theatre

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the·a·tre

 (thē′ə-tər)
n.
Variant of theater.

theatre

(ˈθɪətə) or

theater

n
1. (Theatre)
a. a building designed for the performance of plays, operas, etc
b. (as modifier): a theatre ticket.
c. (in combination): a theatregoer.
2. a large room or hall, usually with a raised platform and tiered seats for an audience, used for lectures, film shows, etc
3. (Surgery) Also called: operating theatre a room in a hospital or other medical centre equipped for surgical operations
4. (Theatre) plays regarded collectively as a form of art
5. (Theatre) the theatre the world of actors, theatrical companies, etc: the glamour of the theatre.
6. a setting for dramatic or important events
7. (Theatre) writing that is suitable for dramatic presentation: a good piece of theatre.
8. (Film) US and Austral and NZ the usual word for cinema1
9. (Military) a major area of military activity: the theatre of operations.
10. (Architecture) a circular or semicircular open-air building with tiers of seats
[C14: from Latin theātrum, from Greek theatron place for viewing, from theasthai to look at; related to Greek thauma miracle]

the•a•ter

or thea•tre

(ˈθi ə tər, ˈθiə-)

n.
1. a building, part of a building, or an outdoor area for dramatic presentations, stage entertainments, or motion-picture shows.
2. a room or hall with tiers of seats, used for lectures, surgical demonstrations, etc.: Students crowded into the operating theater.
3.
a. the theater, dramatic performances as a branch of art; the drama, esp. as a profession.
b. a particular type, style, or category of this art: musical theater.
4. dramatic works collectively, as of literature, a nation, or an author (often prec. by the): the Elizabethan theater.
5. the quality or effectiveness of dramatic performance.
6.
a. a place of action; area of activity.
b. an area or region where military operations are under way: the Pacific theater.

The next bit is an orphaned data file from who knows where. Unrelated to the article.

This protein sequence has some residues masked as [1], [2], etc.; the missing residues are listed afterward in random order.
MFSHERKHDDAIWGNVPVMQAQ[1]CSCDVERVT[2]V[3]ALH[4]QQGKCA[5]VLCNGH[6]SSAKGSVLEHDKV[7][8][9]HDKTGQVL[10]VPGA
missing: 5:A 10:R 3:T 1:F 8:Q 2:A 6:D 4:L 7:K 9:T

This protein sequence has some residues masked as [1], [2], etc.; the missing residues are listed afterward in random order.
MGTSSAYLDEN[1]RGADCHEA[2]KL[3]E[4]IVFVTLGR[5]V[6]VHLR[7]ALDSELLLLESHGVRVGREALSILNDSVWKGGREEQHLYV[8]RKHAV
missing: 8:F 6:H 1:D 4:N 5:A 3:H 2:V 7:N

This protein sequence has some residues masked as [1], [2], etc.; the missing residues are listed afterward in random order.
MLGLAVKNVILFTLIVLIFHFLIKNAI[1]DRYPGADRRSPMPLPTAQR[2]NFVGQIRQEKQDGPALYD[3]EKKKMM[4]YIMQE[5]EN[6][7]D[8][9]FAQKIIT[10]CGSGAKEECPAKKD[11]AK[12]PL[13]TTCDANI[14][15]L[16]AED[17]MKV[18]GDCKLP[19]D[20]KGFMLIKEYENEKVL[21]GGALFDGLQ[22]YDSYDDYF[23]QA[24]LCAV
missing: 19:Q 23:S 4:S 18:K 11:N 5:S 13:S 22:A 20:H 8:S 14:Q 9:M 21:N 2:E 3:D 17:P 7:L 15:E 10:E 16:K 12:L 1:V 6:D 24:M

7. a natural formation of land rising by steps or gradations.
[1325–75; Middle English < Latin theātrum < Greek théātron seeing place, theater =theā-, s. of theâsthai to view + -tron suffix of means or place]

theatre

  • box office - An office in a theatre for booking seats, originally from "hiring a box."
  • in the wings - An expression from the theatre, referring to the areas on the sides of the stage hidden from the audience.
  • scenery, scenic - Scenery was originally theatrical—"a stage depiction of nature"—and it came to be applied to nature itself; scenic first pertained to the theatre and meant "dramatic, theatrical."
  • house - The audience at a theatre.

Theatre

 an open stage; a series of passing scenes; an audience or “house”, 1602; the dramatic work of a playwright, collectively, 1640.
Examples: theatre of action, 1774; of all his brutalities, 1654; of violent earthquakes, 1850; of Gods, 1634; of hills, 1818; of misery, 1640; of public life, 1855; of rising terraces, 1886; of valour, 1615; of war; of water, 1645; of the whole world, 1581.
ThesaurusAntonymsRelated WordsSynonymsLegend:
Noun1.theatre - a building where theatrical performances or motion-picture shows can be presentedtheatre - a building where theatrical performances or motion-picture shows can be presented; "the house was full"
arena theater, theater in the round - a theater arranged with seats around at least three sides of the stage
ticket booth, ticket office, box office - the office where tickets of admission are sold
building, edifice - a structure that has a roof and walls and stands more or less permanently in one place; "there was a three-story building on the corner"; "it was an imposing edifice"
movie house, movie theater, movie theatre, picture palace, cinema - a theater where films are shown
dress circle, circle - a curved section or tier of seats in a hall or theater or opera house; usually the first tier above the orchestra; "they had excellent seats in the dress circle"
dinner theater, dinner theatre - a theater at which dinner is included in the price of admission
dressing room - a room in which you can change clothes
greenroom - a backstage room in a theater where performers rest or have visitors
home theater, home theatre - television and video equipment designed to reproduce in the home the experience of being in a movie theater
little theater, little theatre - a small theater for experimental drama or collegiate or community groups
music hall, vaudeville theater, vaudeville theatre - a theater in which vaudeville is staged
opera house, opera - a building where musical dramas are performed
orchestra - seating on the main floor in a theater
orchestra pit, pit - lowered area in front of a stage where an orchestra accompanies the performers
parquet - seating on the main floor between the orchestra and the parquet circle
parquet circle, parterre - seating at the rear of the main floor (beneath the balconies)
stage - a large platform on which people can stand and can be seen by an audience; "he clambered up onto the stage and got the actors to help him into the box"
standing room - room for passengers or spectators to stand; "there was standing room for thousands more people"
theater stage, theatre stage - a stage in a theater on which actors can perform